Let’s try this again…

Okay, I knew my working mom post was going to strike a nerve. I probably wasn’t in the best of moods to be writing such a post (which is why I didn’t go into too much depth on my personal views…) after spending a long day away from my son. What I meant to say, and really want to make clear is that parents who are working hard to feed and provide for  their families have my very deepest respect. Truly. What you do is amazing, and after the past couple of weeks as a working parent myself, I can also say that it is tough!  My sister is one of you, a single working mom with four kiddos, and she has to be one of the most dedicated moms I know.

That being said…

I guess what really gets under my skin is people who feel the need to justify their choice to work outside the home by saying things like “I would love to be able to stay home, but ya know, I have to feed my family!” And yet both parents drive brand new vehicles, they live in a house twice the size of mine, they go out to eat nearly every night, wear the latest fashions…. If you just want to work, then just tell me that you just want to work! Because otherwise what I really here is ” It might be nice to spend time with my kids, my stuff is just more important to me.” It’s about priorities, not money, which brings me to the other thing that irritates me…

People who assume, just because I am choosing to stay home with Munchkin that my husband and I must be rolling in money. You know, the ones who say things like, “it must be nice to be able to afford that…” Not that it is anyone’s business how much money we make, I’ll just say that while yes, we are both very fortunate to have jobs and keep them during these rough times, we are by no means rich by society’s standards. I am a half-time teacher (not much longer now!), and my husband makes close to what a full-time teacher in our area would make. Which is great. It’s enough. We have everything we need, more than we need for that matter, and for that we are grateful. But the fact that one of us will be able to stay home and raise our children is a result of much hard work and many carefully made financial decisions over the past 6 years, NOT because we are any richer than all the folks around us that choose to work. Pure and simple. I can afford to stay home because we made it a priority and we made it happen. We chose to buy a smaller house than the bank was pushing us to get, we chose to both drive paid-for used cars (one of which is more than 17 years old), we choose to budget our money carefully, cutting corners where we can and not purchasing things that we don’t need, we choose  to stick to our budget, we choose to save for the future and avoid buying things on credit so that we don’t have tons of bills to pay each month…  And as a matter of fact, we would do our best to make it work on even less money if we ever have to. There isn’t a possession I own or a convenience I enjoy that I wouldn’t give up if it meant the difference in one of us being able to stay home or not. It’s about priorities, not money.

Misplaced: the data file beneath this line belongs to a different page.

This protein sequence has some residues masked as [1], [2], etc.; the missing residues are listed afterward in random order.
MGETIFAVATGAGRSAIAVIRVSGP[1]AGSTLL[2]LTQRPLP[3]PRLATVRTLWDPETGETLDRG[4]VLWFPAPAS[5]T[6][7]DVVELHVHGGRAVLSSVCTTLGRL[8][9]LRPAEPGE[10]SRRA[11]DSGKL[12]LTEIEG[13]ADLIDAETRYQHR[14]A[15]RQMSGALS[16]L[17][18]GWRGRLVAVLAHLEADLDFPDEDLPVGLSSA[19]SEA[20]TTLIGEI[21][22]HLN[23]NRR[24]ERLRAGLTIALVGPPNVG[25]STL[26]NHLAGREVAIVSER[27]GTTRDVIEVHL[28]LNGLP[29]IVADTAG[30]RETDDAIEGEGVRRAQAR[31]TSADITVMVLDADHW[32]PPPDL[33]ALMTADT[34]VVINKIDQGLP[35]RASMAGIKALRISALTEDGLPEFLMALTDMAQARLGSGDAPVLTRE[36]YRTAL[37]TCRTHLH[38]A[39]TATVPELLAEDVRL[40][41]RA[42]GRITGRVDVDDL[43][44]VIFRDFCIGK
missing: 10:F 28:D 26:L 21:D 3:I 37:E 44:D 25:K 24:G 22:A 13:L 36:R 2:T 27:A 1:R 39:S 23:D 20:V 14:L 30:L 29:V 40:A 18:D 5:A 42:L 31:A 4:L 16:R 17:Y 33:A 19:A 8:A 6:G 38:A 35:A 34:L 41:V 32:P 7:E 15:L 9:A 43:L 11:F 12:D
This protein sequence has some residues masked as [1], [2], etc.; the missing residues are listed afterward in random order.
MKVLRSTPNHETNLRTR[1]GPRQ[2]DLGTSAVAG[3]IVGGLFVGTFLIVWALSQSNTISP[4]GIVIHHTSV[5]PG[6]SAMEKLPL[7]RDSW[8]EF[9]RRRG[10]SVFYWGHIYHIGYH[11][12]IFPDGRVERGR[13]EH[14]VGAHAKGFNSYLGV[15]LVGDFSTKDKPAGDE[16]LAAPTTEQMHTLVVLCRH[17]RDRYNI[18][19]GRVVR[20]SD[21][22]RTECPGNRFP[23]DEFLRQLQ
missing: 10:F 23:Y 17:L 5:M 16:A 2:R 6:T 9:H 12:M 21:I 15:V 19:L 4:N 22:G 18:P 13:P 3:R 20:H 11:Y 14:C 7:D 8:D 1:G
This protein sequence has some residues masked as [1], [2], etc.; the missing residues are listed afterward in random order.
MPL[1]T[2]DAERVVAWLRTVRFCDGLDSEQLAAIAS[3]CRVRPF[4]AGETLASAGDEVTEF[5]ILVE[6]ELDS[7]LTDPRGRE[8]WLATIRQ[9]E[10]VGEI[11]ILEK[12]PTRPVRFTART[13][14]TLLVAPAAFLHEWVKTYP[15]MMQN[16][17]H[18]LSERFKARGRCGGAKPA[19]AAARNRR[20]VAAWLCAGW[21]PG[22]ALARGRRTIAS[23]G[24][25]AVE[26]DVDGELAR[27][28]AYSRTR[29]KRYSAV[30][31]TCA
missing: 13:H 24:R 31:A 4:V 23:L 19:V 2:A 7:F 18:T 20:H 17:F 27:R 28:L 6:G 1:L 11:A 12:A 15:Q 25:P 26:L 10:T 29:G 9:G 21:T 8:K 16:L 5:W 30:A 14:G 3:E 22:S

And even as I say all that, I really, really LOVE my job. It breaks my heart to leave kids. But I know that I can always return to teaching, and I probably will some day when my children are all school-aged. But this time while Munchkin is young? I can never get that back. If I were to keep teaching despite my convictions, I know it would wear on me. I would start to despise the job I love, and I don’t want that to happen. I don’t what to do a job unless I can give it my all, and well, right now my all has to be my child.

Oh, and I have a few ideas up my sleeve for more family friendly work-from-home opportunities in the future… so I can still have my creative outlet 🙂


2 thoughts on “Let’s try this again…

  1. Well said, I keep reminding myself–I can’t ever go back and regain these days–I truly need to treasure each moment. : ) Even the tough ones!

    Oh and yes, priorities, isn’t that what all of life comes down to?!

  2. Unfortunately I did have to work full time when Brooklynn was a newborn. I cried every single day. We had no debt aside from our house payment, and we didn’t have a fancy house. It was simply that David received no health benefits and all the insurance companies that provided maternity (because we knew we wanted another baby) wanted $500/month–which is a ridiculous amount to pay on one income! I worked very hard to find a position with less hours, then was eventually able to work from home (which doesn’t look like an option anymore). I honestly think some women can be working (out of the home)mothers and be wonderful mothers. Unfortunately I do not have the abilitly to do that! If you hear of any good work from home opportunitise let me know! 🙂

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